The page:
Operetta Research Center
7 August, 2014
A soprano with a bomb in her handbag, with which she intends to blow up the male lead? That’s certainly not something you get every day in operetta. But it’s exactly what happens in Emmerich Kalman’s 1912 Der kleine König, premiered in Vienna at the Theater an der Wien, with the then stellar cast of Mizzi Günther and Louis Treumann. (Yes, the original Danilo and Hanna Glawari.) He played the King of Portugal, she a diva-with-a-vengeance, ready to start a political uprising by blasting the monarch away and handing over power to the people. You could say that Kalman, decades before Stephen Sondheim, wrote a “musical thriller,” that the Ohio Light Opera revived for the first time in nearly a hundred years.
As Michael Miller writes in his program notes, the real life story this operetta is based upon made headlines around the world. It was so juicy that it could not possibly have escaped the attention of the operetta world. A nineteen-year-old boy king falls madly in love with a celebrated French “chanteuse” and showers her with non-stop gifts, including a $70,000 pearl necklace following their initial meeting. Her career skyrockets, but that of the king fizzles. A revolutionary uprising forces him into exile, the singer moves onto Broadway but stays in friendly contact with the ex-monarch.
The king was Manuel II of Portugal, the singer was Gaby Deslys. And the operetta that their 1909-1912 romance inspired was Kalman’s Der kleine König for which the composer collaborated with librettist Robert Bodanzky – himself an “anarchist communist.” Bodanzky originally became famous for his apolitical poems, but turned to openly writing political essays and plays after WW1. He died shortly afterwards, in 1923. (His brother Arthur Bodanzky is the famed Metropolitan Opera House conductor.)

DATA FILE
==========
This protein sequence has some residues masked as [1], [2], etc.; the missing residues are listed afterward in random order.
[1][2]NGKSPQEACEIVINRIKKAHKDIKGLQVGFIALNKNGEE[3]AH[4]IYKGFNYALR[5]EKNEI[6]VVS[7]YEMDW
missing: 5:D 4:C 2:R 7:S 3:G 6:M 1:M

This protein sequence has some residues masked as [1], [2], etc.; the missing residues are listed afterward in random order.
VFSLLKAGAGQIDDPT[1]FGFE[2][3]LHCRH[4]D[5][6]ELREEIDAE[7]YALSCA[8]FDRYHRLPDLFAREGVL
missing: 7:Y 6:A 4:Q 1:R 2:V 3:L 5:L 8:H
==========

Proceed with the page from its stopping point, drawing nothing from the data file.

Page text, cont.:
There is a recent article on Bodanzky in Werner Portmann and Siegbert Wolf’s book „Ja, ich kämpfte“. Von Revolutionsträumen, ‘Luftmenschen’ und Kindern des Schtetls. The title gives you a pretty good idea where to place Bodanzky, politically. And it is somewhat amazing that in times of severe censorship in Austria Bodanzky got away with a story like Der kleine König in 1912.
Bodanzky gives a new twist to the then well-known real-life events: his King of Portugal falls in love with a singer re-named Anetta Montarini, in town to perform Carmen. Miss Montarini is the daughter of a fabled revolutionary who was killed by the king and has since been regarded as a martyr. She intends to revenge her father’s death by accepting an invitation to the king’s palace, carrying a bomb in her handbag, hidden under a bouquet of red roses. She lights the fuse of the bomb, places it under a table during their rendezvous, and intends to run after a first sip of champagne. But then, to her surprise, she realizes that the king is not the monster she thought he would be. Instead, he turns out to be a very charming man, caught in a web of court etiquette and intrigue.
When she realizes this, she breaks the promise she gave to the revolutionaries in a rousing chorus number (“Freedom’s Song”), and stops the bomb from going off.